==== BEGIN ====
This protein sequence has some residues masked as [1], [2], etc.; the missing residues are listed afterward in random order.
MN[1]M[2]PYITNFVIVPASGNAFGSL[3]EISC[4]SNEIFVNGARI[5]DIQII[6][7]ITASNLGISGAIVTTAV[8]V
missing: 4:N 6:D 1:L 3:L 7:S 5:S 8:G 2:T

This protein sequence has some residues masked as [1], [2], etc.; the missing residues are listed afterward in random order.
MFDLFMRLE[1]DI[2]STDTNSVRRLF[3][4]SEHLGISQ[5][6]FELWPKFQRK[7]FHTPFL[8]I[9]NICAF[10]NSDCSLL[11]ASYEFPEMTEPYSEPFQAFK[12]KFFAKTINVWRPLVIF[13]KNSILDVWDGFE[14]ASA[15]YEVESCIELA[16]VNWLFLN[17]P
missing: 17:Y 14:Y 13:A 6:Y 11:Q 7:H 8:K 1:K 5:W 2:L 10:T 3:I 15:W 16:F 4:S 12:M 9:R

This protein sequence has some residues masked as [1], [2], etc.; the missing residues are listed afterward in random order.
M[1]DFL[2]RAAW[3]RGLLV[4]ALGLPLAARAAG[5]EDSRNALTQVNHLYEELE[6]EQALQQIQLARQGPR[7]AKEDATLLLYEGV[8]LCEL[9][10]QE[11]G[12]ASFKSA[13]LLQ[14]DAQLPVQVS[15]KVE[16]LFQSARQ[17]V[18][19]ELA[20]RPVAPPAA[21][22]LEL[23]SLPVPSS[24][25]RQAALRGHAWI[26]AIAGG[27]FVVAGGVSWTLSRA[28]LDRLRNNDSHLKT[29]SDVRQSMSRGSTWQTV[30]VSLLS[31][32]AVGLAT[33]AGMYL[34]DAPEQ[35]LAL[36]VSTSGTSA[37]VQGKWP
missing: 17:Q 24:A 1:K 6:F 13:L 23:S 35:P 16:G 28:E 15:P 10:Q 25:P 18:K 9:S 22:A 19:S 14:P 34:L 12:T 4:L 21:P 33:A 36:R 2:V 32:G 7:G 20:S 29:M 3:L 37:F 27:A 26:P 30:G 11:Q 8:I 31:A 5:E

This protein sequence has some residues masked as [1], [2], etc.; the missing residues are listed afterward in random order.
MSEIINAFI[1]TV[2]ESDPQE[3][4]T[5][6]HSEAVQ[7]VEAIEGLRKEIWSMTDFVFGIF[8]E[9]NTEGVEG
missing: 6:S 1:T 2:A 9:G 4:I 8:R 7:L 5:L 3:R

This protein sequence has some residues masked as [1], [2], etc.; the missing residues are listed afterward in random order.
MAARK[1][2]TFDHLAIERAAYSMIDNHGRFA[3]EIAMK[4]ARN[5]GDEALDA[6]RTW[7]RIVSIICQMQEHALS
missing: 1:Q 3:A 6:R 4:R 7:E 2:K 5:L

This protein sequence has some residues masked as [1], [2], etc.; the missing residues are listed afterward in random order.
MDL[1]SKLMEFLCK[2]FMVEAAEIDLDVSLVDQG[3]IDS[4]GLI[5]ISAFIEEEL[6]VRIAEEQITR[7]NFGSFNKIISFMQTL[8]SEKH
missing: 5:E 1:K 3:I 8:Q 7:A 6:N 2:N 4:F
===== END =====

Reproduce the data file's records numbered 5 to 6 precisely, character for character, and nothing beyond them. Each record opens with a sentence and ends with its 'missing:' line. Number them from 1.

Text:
This protein sequence has some residues masked as [1], [2], etc.; the missing residues are listed afterward in random order.
MAARK[1][2]TFDHLAIERAAYSMIDNHGRFA[3]EIAMK[4]ARN[5]GDEALDA[6]RTW[7]RIVSIICQMQEHALS
missing: 1:Q 3:A 6:R 4:R 7:E 2:K 5:L

This protein sequence has some residues masked as [1], [2], etc.; the missing residues are listed afterward in random order.
MDL[1]SKLMEFLCK[2]FMVEAAEIDLDVSLVDQG[3]IDS[4]GLI[5]ISAFIEEEL[6]VRIAEEQITR[7]NFGSFNKIISFMQTL[8]SEKH
missing: 5:E 1:K 3:I 8:Q 7:A 6:N 2:N 4:F